Music During Quarantine

May 28, 2020

Music During Quarantine
The therapeutic effects of music have been well known since the beginnings of human history. Greek philosophers like Aristotle and Pythagoras, and influential Chinese philosophers such as Confucius, have mentioned the relationship between music and health, social cohesion, and the vast machinery of the universe. We have scientific evidence of how music works, and how it affects us physically and psychologically. The development of Neuroscience shows us that music is processed throughout the brain and not just in one region, as previously thought, affecting our whole body and mind. Music also affects us consciously and unconsciously and well used, it can benefit our mental and physical health. During the Covid-19 pandemic, we have seen how many families have suffered from the quarantine, confinement, hospitalizations, stress for job loss, and even from the loss of life. In these difficult times, we must remember that music is our ally and knowing how to use it can help us go through this crisis with ease, dignity, and hope.

One of the most important aspects of music is that music is a universal experience. It is felt and enjoyed by all ages and health conditions. Healthy or sick people can use music for their benefit. Thanks to the development of Music Therapy in the world, today, we have scientific research showing that music can help improve breathing, lower blood pressure, improve heart rate, and relax muscle tension, among other benefits. Dr. Susan Hanser, music therapist, author, and professor in the music therapy department at Berklee College of Music mentions that there are established protocols for pain management through music for example. “[It] is based on a cognitive behavioral model of therapy, which posits that new thoughts, feelings and body states may be conditioned to replace dysfunctional patterns. Specifically, a relaxed body and pleasant visual images may replace tension and worry when they are conditioned as a response to familiar, calming music.” The music therapy protocol is designed to perform various 1 functions including diverting attention from pain or anxiety, distracting the listener with comforting music, providing a musical stimulus for rhythmic breathing, and offering a rhythmic structure for release systematic body tension. Music also serves to indicate positive visual images, it can condition a deep relaxation response, it can change humor, and can help us focus on positive thoughts and feelings and celebrate life.

In times of quarantine, we can use the therapeutic effects of music for our benefit, starting with recognizing what music we like, and what helps us exercise, study, sleep, dance. When we wake up, depending on how we want to start the day, we can make breakfast with our favorite recording of Chopin to keep us calm and focused, starting the day thoughtful and meditating on how to be productive on this day of quarantine. When you wake up with vitality, thinking of the better moments coming, you can get up with a John Coltrane solo or some music that makes you reflect, question or push you to be creative. If you wake up with a headache, maybe you prefer to close the windows and let silence (an important musical factor) make its effect. During the day you can use different songs to spend your day and make it productive. If you want to exercise, a faster tempo will help you keep the rhythm of the exercise, a song of salsa, merengue, bachata or rumba, along with a good dance, can be the physical activity of the day. At night, when you want children and adults to lower their energy levels and prepare to have a good night sleep, the music changes again. You can put music as a quiet background, slower tempos, and end the day with recordings of meditative music, or sounds of nature. The rhythms, melodies, harmonies, will remain engraved in our brain forever. Today we have a lot of access to music on the internet, apps, phones, radios, and other electronic platforms. Let’s take this quarantine time to reflect on our relationship with music. What music we enjoy, what are the messages of their songs, how it affects us, how we want to use it for the benefit of our well-being. Let’s make a schedule of the day and think about what music should go with what activity. What emotions does certain music cause me and why, what are the songs that raise my spirits. Perhaps this is the time to learn an instrument or take up the instrument we left years ago. Perhaps it is the music that we lacked to pass the quarantine.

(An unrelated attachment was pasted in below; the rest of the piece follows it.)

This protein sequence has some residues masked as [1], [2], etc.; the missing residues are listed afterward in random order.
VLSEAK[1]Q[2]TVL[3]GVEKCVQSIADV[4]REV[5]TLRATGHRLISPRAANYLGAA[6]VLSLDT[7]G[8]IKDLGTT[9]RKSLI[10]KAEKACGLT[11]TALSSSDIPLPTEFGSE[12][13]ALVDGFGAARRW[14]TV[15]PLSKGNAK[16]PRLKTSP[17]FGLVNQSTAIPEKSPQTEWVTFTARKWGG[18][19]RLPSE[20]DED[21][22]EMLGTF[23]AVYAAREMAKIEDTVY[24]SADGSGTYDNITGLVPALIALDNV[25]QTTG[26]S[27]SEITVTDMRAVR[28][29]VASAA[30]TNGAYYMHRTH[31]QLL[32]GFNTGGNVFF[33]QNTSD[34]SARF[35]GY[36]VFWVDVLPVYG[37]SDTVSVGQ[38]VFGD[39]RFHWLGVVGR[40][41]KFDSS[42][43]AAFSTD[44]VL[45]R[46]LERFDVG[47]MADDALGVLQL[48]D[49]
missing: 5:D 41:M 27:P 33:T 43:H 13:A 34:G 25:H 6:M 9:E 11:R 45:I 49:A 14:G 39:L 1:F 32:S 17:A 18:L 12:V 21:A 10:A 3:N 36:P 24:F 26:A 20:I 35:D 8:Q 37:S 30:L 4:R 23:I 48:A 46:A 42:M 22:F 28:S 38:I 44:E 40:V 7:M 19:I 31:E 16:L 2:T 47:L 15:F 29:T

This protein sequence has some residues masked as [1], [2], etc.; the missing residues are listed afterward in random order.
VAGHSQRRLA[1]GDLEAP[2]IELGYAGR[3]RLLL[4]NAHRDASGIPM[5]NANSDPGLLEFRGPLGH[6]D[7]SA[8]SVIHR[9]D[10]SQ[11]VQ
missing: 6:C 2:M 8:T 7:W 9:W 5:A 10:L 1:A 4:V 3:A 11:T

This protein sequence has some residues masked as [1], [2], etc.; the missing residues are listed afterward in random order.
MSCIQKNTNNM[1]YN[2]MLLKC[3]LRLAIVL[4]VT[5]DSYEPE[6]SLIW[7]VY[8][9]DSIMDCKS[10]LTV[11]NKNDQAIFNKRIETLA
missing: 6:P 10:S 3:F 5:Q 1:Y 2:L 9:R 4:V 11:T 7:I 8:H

About the author: Patricia Zárate de Pérez Professor in the Department of Music Therapy at Berklee College of Music, Boston, USA and Founder of the Panama Music Therapy Center Photo:

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